Here are the most common Phishing Threats doing the rounds right now. Do you know them all?
This is the most common form of phishing. Criminals impersonate a legitimate company such as Amazon, Netflix, eBay, a Bank etc. and try to steal your logon details (credentials). They do this by sending you a genuine looking email that prompts the recipient to click a link to ‘Log in’. The link takes you to a fake web site designed to look like the company the criminals are impersonating. Some look very authentic. When you try to log in, they have been successful. They have your logon details for the ‘real’ web site they were impersonating.
These attacks are a bit like deceptive phishing, but they go one step further. They appear to come from someone you know, they address you by name, and the email too looks very genuine. In fact, one reason they do look genuine is that often the sender has been hacked, and it is from their account that the emails are being sent. But the method is the same as Deceptive Phishing. They want you took to hand over your credentials by luring you to click on a link that appears to be genuine. These spear phishing attacks are hard to spot. It is very important to be very diligent about checking link addresses before clicking on them and checking perhaps verbally if the sender in fact did send the email if it appears even remotely unusual or out of character. It is also very important for companies to regularly train and provider refresher training on how to identify spear phishing emails, and how to report if a link has been clicked. Also, avoid posting information online that identifies key people in your organisation, and makes public sensitive information.
Whaling are even more sophisticated and targeted phishing attack, targeting senior executives in businesses. These attacks attempt to steal login credentials from executives that are then used to impersonate that individual for the purpose of stealing money and IP. A common variant is to request the account department to make a payment to a fictitious supplier. Often the words ‘urgent’, ‘important’, ‘immediately’ etc are used to expedite the deception and theft, so that it is all too late when the executive realises, they have been hacked. Hackers often cover their tracks by setting up email rules to redirect replies and emails with keywords in subjects so that their deception can go on for as long as possible.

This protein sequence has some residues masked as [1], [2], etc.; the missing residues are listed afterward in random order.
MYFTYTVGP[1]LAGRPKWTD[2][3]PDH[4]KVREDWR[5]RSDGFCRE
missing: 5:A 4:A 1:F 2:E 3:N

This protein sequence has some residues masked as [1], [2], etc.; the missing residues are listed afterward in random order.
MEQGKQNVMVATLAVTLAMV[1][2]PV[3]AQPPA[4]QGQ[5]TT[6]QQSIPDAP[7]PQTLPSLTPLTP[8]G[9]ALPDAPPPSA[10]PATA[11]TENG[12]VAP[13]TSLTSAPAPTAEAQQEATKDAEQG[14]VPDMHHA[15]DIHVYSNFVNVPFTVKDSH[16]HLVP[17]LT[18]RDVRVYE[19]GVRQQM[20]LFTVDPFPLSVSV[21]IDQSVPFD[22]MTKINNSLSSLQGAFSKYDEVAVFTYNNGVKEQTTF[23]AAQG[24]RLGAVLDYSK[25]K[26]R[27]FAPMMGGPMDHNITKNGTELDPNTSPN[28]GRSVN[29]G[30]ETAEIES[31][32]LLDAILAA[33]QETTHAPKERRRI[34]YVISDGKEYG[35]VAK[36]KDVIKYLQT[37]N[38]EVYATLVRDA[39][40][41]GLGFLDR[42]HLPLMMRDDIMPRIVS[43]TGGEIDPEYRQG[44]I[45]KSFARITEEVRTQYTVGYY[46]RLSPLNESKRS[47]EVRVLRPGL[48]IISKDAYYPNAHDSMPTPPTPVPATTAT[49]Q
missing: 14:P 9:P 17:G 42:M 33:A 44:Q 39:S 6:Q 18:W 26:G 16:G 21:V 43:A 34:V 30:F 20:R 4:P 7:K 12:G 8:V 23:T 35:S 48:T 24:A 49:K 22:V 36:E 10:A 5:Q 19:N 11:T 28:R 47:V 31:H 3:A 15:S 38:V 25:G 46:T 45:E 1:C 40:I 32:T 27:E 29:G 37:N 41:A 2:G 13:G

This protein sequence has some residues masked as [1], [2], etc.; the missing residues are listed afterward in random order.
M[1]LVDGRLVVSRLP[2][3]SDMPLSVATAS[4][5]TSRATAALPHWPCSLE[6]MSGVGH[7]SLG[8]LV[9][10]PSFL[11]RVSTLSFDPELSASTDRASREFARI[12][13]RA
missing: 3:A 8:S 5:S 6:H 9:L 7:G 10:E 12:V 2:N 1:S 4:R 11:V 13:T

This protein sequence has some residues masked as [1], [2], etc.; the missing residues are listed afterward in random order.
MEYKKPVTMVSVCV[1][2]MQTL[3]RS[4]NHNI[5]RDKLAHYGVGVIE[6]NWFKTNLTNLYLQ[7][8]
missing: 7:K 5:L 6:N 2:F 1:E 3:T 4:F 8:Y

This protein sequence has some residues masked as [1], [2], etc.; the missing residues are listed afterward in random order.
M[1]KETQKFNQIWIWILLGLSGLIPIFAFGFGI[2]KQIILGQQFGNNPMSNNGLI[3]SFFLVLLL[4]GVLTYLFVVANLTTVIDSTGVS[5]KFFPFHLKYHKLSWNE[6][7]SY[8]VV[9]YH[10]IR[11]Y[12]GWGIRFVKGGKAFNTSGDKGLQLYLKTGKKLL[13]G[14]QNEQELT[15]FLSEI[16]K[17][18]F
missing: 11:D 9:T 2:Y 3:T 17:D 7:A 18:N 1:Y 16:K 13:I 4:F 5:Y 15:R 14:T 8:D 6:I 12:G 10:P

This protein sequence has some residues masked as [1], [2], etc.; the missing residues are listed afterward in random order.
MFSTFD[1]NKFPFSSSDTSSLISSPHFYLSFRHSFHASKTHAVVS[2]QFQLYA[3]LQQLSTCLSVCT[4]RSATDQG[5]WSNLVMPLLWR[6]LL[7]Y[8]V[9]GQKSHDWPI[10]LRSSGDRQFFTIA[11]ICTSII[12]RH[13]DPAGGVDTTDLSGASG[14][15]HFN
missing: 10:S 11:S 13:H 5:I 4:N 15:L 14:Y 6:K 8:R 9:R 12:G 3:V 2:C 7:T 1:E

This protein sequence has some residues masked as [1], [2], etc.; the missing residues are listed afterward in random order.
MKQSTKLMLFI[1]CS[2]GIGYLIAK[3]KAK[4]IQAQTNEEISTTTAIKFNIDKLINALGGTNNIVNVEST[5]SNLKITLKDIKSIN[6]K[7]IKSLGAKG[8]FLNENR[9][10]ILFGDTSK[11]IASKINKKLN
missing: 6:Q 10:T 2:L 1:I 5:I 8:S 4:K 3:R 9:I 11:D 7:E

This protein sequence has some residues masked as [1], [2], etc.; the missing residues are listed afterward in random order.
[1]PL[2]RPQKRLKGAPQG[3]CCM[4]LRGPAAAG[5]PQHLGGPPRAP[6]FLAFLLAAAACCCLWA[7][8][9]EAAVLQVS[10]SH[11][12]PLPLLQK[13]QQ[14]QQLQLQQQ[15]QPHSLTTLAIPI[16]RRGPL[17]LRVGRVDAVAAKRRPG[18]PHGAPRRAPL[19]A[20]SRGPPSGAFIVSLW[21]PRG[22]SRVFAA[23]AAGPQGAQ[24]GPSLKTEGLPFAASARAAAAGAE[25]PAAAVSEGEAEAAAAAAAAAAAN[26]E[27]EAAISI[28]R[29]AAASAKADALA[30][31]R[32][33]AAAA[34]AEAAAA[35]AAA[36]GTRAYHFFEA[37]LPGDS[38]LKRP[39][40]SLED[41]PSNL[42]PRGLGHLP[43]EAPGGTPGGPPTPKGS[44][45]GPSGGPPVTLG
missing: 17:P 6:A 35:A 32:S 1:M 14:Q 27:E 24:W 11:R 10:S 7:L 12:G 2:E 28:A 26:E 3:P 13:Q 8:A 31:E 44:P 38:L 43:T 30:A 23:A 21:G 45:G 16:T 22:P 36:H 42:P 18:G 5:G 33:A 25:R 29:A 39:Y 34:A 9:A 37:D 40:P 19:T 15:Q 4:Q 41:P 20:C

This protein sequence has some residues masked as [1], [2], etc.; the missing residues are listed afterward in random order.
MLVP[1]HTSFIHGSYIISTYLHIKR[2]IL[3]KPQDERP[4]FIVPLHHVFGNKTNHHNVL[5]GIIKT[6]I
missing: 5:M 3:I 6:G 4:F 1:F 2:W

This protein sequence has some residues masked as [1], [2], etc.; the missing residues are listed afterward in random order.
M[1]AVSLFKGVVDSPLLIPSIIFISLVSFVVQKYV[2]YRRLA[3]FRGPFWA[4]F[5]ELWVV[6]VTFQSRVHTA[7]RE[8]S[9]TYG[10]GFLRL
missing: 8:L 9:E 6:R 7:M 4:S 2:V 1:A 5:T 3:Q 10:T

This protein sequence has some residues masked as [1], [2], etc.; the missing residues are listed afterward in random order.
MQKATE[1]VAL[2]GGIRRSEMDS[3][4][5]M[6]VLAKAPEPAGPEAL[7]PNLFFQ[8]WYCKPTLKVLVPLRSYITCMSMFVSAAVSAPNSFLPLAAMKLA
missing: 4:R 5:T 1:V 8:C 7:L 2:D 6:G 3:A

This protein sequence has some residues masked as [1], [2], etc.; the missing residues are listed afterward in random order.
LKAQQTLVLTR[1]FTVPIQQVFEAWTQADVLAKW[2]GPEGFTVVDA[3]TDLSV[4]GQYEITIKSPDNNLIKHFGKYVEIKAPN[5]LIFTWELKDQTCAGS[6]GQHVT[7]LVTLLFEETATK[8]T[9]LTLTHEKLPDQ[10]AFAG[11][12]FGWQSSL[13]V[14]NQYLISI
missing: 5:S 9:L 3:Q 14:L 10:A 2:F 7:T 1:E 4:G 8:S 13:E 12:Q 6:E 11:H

It is always nice to receive a card from a close friend or family member. But that warm cuddly feeling you get when clicking on an e-card makes them a popular and lucrative target for the criminals, especially around key dates such as Valentines, Christmas and so on. Our desire to be close to friends can be used as a weapon against us.
This type of phishing attack tries to gain access to an individual’s cloud storage account such as Dropbox, OneDrive, SharePoint, Google Drive etc. The attack comes in the form of an email that when clicked, sends the user to a fake web site looking like Dropbox etc. As soon as you enter your credentials, the hacker has access to your files and any sensitive information that you are storing in your cloud account.
How to protect yourself
What are two simple ways you can protect yourself against these common and regularly successful attacks?
1. If your service provider (email, cloud storage etc.) supports Multi Factor Authentication or 2-Factor Authentication, enable it, now. This is a superbly simple defence, by ensuring that any attempt to log into your account requires a one-time password in the form of a text message or an authentication app code. It doesn’t make you impervious but provides a very thorough level of additional security which is easy for you to use. Remember to change your password if you think it has been compromised! Don’t just rely on 2FA
2. Never use the same password for more than one service. It is all too easy for the sake of convenience to use the same password or a variant for different services, email, shopping, photos etc. Use a password manager to create and store unique and strong passwords so that you don’t have to remember them. This strategy narrows the possibility of a hacker using the same stolen credentials to access other services with your email address and password.